On a long journey at low cruising speed, I often got 70+ mpg!
Thanks Sparky, excellent site and have now signed up to start using.. will provide some great stats... note you have 50/50 City vs Highway, have you just left that part as per default on site rather than trying to estimate split when putting your refuel data in?
If the tests gave more realistic figures the CO figures would be higher and we would all be paying a lot more annual car tax. The tests are just as unrealistic for all manufacturers and stop start just adds to the nonsense. Stop Start helps on the official test no doubt but in the real world does very little, on a trip on the motorway it does nothing at all.
Has anyone considered the accuracy of the mileage recorder. On a trip to Scotland the other week I noted on the way there that we appeared to have covered less miles than in previous cars, surely Scotland has not got closer. Over the last17 years we have made exactly the same trip twice a year using the same route and we still have the figures.Checked it on the way home and it was quite a difference. The Garmin said 430 miles and the Ceedsaid 415 miles, almost 4% difference. In the past our Focus recorded 427 miles and the G o l f 450 miles. The Ceed mileageis 8.4%less than the G o l f thus any mpg comparison between the cars needs this factor applying. The G o l f always averaged about 60mpg on the trip which we thoughtto be excellent but when correctedby 8.4% it drops to 55 mpgwhich the Ceed can easily match and beat given good traffic conditions. All the cars have had the standard factory fit wheels/tyres thus no reason to consider any inacuracy there.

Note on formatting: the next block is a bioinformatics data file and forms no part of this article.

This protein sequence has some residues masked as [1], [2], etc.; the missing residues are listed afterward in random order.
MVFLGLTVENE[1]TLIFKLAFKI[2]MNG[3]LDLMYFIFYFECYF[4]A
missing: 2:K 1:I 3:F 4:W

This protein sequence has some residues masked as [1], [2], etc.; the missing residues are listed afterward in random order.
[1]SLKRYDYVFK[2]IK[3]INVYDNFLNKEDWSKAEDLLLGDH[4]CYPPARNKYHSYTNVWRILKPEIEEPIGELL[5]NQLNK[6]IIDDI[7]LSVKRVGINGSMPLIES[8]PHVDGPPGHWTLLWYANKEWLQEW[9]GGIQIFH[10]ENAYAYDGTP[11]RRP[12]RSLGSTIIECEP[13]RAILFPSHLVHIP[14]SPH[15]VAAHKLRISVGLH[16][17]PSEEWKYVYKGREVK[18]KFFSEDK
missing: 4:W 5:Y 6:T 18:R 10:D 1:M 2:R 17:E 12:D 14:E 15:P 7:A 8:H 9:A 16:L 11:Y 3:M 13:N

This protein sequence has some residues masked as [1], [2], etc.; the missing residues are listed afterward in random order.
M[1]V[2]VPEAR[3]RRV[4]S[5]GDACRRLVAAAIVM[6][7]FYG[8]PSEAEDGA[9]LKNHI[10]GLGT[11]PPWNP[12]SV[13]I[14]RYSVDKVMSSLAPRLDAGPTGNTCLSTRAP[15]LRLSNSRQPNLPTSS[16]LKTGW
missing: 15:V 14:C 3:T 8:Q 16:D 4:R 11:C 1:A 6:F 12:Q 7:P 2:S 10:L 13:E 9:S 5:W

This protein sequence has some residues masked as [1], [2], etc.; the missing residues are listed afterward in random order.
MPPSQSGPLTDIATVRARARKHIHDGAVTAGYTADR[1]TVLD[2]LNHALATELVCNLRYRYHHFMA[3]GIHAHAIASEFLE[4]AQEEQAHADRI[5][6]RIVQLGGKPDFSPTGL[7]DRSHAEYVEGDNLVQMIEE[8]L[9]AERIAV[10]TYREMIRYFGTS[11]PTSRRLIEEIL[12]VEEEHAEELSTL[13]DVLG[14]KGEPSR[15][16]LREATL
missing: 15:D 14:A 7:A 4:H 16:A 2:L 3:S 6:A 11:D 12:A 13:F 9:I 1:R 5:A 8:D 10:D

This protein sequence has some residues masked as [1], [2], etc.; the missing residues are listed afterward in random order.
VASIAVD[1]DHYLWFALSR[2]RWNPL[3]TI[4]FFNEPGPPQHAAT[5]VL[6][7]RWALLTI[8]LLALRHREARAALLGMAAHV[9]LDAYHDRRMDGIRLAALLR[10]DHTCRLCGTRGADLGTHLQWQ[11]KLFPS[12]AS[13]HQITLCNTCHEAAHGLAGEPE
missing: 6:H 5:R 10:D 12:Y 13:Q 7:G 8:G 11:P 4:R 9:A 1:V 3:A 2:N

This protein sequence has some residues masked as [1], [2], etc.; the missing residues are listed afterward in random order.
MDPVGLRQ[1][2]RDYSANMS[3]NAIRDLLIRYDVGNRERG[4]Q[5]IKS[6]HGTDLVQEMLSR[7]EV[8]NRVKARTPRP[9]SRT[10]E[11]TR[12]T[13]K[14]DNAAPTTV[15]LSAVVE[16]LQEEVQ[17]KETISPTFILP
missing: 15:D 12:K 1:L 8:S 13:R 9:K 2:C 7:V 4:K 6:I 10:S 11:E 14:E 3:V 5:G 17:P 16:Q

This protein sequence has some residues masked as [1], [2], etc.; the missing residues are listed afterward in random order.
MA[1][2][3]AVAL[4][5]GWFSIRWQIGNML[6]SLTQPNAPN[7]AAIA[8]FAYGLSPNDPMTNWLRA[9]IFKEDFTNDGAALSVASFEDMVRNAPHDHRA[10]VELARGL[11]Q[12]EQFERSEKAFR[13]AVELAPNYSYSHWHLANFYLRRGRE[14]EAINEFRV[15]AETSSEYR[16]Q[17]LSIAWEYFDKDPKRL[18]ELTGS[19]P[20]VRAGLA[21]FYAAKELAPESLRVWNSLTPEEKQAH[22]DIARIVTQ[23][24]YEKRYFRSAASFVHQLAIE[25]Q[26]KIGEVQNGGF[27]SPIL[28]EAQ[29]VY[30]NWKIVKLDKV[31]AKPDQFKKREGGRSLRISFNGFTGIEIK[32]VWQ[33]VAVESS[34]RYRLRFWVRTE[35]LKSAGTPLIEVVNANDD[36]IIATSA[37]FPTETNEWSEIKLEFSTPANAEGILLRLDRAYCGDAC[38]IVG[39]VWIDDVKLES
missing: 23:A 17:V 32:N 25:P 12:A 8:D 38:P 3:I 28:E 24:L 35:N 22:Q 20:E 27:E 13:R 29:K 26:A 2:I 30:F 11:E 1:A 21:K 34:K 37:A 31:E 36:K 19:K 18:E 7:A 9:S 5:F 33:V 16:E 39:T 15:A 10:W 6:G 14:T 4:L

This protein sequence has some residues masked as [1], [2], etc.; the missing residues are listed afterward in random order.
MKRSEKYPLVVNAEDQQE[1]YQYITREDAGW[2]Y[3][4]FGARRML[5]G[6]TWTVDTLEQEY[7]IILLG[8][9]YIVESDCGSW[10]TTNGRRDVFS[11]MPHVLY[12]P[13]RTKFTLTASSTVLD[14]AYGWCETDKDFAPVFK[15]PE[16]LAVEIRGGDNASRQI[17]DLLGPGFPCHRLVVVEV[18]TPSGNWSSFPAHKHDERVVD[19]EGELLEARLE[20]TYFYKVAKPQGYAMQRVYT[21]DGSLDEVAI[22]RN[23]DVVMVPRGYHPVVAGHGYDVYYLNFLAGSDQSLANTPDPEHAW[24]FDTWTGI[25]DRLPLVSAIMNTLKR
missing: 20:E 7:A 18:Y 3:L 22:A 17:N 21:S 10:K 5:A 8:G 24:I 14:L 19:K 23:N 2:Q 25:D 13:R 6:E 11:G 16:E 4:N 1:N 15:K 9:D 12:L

Its worth checking the accuracy of the figure against another car or satnav, a low reading will give you a lower mpg figure when comparing to other cars.
3100 miles on the clock and averaged 38mpg overall. Just completed a 450 mile round trip this weekend and averaged 43mpg on the way down ( 60 - 65 mph and on the return fully loaded (had to inflate tyres to max - 38 front and 39 rear) and 3 passengers and cruising at 60mph where possible achieved 47.4mpg on the computer on a mixture of dual carriageway / a little motorway / twisty country roads and lots of roadworks with 30mph limit.
Have found the computer reading to be fairly accurate over a tank full.